Hello! Angilee here! The newest addition to the Centricity Music and Eaglemont Entertainment team!
I’m working with the artists Eaglemont (by the way, have you checked us out on Facebook) manages in the booking realm. You can stop groaning now, I promise, booking isn’t as bad as you think. Ok, maybe it has its not so glamorous at moments. When I’ve spent the day leaving voicemails as opposed to speaking to real people, or when I hear 20+ different variations on “Thanks for reaching out to us, but we’re not currently looking to book anyone right now,” it can get a little daunting. However, in the four months I’ve been here at Centricity on the phone, sending e-mails and researching events and opportunities across the country for our artists to share their music ministry, I’ve learned the importance of not taking the “No’s,” or “Cant’s” personally, but to keep the dialogue personal.
Whether you’re an indie artist reaching out to local venues and promoters, a new agent busy trying to not only connect your artists but introduce yourself, or a seasoned vet trying to stay on top of all the inbound requests you have piling up for your artists or yourself, the above token applies to us all. Not only is the music industry model constantly changing the way we approach booking, marketing, signing a new artist, etc., but agents are also fighting to prove that a venue or event’s hard earned budget dollars in this economy are worth taking a risk and spending on a newer name we whole heartedly believe can impact and change the hearts and attitudes of the audience they get in front of. Although I feel this kind of passion for the artists one represents is a must, it can make hearing the no’s or going a week with no interest that much harder. That being said, it’s important to remember to not take it personally, but to use that energy to fuel your motivation to press forward and keep at it. There are so many factors that can go into a promoter’s decision on who to book for the year that have nothing to do with how you presented your artist or the artist’s work.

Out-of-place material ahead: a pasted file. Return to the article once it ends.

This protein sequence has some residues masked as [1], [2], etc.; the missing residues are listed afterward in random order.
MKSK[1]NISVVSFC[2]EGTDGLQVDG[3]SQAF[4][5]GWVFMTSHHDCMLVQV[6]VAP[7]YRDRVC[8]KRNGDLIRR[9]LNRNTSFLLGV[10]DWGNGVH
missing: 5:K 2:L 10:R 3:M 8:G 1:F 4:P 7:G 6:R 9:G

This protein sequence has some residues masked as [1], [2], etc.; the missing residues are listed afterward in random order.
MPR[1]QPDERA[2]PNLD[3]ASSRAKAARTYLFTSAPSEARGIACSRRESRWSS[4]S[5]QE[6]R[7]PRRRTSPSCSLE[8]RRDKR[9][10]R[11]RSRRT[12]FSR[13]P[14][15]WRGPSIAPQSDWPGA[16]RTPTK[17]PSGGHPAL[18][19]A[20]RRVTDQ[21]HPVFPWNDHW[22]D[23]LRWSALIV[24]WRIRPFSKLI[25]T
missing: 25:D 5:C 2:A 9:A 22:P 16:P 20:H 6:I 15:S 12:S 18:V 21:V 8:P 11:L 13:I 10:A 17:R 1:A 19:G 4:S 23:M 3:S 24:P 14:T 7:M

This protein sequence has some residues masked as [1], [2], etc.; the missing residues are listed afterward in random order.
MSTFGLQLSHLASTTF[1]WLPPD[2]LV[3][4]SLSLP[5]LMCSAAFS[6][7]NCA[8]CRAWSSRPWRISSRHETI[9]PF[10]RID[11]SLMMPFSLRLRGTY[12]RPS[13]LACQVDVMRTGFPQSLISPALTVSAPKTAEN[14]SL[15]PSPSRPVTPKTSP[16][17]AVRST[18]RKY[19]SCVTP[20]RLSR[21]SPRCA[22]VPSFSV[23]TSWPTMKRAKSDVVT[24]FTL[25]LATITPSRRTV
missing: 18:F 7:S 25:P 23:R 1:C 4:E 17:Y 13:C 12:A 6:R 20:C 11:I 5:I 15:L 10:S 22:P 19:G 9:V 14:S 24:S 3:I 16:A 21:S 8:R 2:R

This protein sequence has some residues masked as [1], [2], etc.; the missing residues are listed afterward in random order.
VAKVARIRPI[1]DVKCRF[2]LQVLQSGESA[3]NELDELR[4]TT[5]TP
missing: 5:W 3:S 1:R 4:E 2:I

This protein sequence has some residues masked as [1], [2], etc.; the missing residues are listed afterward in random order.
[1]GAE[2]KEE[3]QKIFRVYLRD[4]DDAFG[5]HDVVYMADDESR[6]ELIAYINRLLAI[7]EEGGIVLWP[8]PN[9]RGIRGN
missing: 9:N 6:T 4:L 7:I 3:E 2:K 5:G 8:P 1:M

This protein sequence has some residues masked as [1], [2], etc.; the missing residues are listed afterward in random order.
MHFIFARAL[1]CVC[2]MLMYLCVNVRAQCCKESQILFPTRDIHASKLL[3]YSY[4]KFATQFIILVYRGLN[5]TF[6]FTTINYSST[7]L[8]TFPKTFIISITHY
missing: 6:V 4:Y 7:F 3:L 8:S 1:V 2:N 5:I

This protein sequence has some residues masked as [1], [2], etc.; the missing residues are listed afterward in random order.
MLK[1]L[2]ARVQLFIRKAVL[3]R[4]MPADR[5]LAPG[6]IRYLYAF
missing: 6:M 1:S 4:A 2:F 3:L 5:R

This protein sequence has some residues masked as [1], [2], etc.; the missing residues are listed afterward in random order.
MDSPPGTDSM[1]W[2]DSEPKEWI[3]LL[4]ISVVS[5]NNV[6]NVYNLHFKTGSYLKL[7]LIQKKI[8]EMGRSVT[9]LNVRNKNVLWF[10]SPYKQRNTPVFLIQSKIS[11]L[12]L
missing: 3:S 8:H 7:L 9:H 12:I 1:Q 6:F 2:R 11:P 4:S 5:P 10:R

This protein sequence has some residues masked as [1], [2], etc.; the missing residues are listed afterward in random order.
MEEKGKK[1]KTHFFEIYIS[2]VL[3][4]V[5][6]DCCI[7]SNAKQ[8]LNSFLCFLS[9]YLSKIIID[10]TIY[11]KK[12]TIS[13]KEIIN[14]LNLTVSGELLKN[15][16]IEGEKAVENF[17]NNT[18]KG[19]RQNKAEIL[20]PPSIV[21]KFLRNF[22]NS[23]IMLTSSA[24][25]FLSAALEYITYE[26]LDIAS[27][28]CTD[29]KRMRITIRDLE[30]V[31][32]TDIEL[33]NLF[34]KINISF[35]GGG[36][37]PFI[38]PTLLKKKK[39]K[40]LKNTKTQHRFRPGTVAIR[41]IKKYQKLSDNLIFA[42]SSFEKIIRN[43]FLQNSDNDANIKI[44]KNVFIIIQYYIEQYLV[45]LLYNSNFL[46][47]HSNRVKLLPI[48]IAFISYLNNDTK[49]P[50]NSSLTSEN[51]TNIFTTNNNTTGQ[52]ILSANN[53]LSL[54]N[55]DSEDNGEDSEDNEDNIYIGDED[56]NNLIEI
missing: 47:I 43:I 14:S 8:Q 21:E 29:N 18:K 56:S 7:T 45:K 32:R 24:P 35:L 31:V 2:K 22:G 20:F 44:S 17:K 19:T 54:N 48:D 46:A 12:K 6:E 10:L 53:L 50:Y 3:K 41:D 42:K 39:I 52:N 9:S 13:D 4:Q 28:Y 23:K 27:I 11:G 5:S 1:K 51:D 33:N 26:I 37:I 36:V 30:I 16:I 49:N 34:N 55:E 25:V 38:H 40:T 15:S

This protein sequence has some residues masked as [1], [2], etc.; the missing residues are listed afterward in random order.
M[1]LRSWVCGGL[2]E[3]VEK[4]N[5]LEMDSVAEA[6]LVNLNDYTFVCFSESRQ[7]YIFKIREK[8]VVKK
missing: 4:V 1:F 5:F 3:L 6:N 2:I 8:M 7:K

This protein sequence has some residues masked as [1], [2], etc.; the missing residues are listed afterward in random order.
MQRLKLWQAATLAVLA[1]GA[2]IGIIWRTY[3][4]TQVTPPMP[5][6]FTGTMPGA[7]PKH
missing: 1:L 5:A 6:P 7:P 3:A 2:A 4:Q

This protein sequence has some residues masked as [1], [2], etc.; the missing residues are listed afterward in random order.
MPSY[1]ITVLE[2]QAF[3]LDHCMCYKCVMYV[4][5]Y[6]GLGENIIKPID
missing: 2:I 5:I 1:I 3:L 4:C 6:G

Knowing that, when the opportunity arises that you do get to talk to a promoter, take the time to find out what personally goes into their decision making and what specifically they are looking for when considering brining someone into their venue or event. Be sure to keep notes of what they say so when it’s time to touch base again in a few weeks or months time, you can help cater to what that specific contact is looking for. This adds a personal touch and shows that even though it didn’t work initially, that you value their relationship and what they do enough to not only follow up, but to try and create opportunities with your artists that fit their needs! Keeping your approach and pitch personal opens the door to lasting relationships and can enable you as an agent the freedom to cultivate and grow new opportunities for your artists.
I look forward to hearing about your successes (and the not so successful’s – hey, we’ve all been there!) in the booking world through your comments on this post and as I continue to “pound the pavement” for our amazing artists, I hope to come across more gems to help you out, and even flubs that I can help you avoid.
What approach works for you when you’re trying to book?
Any insight or helpful hints you’ve come across when working with promoters and venues that you can share?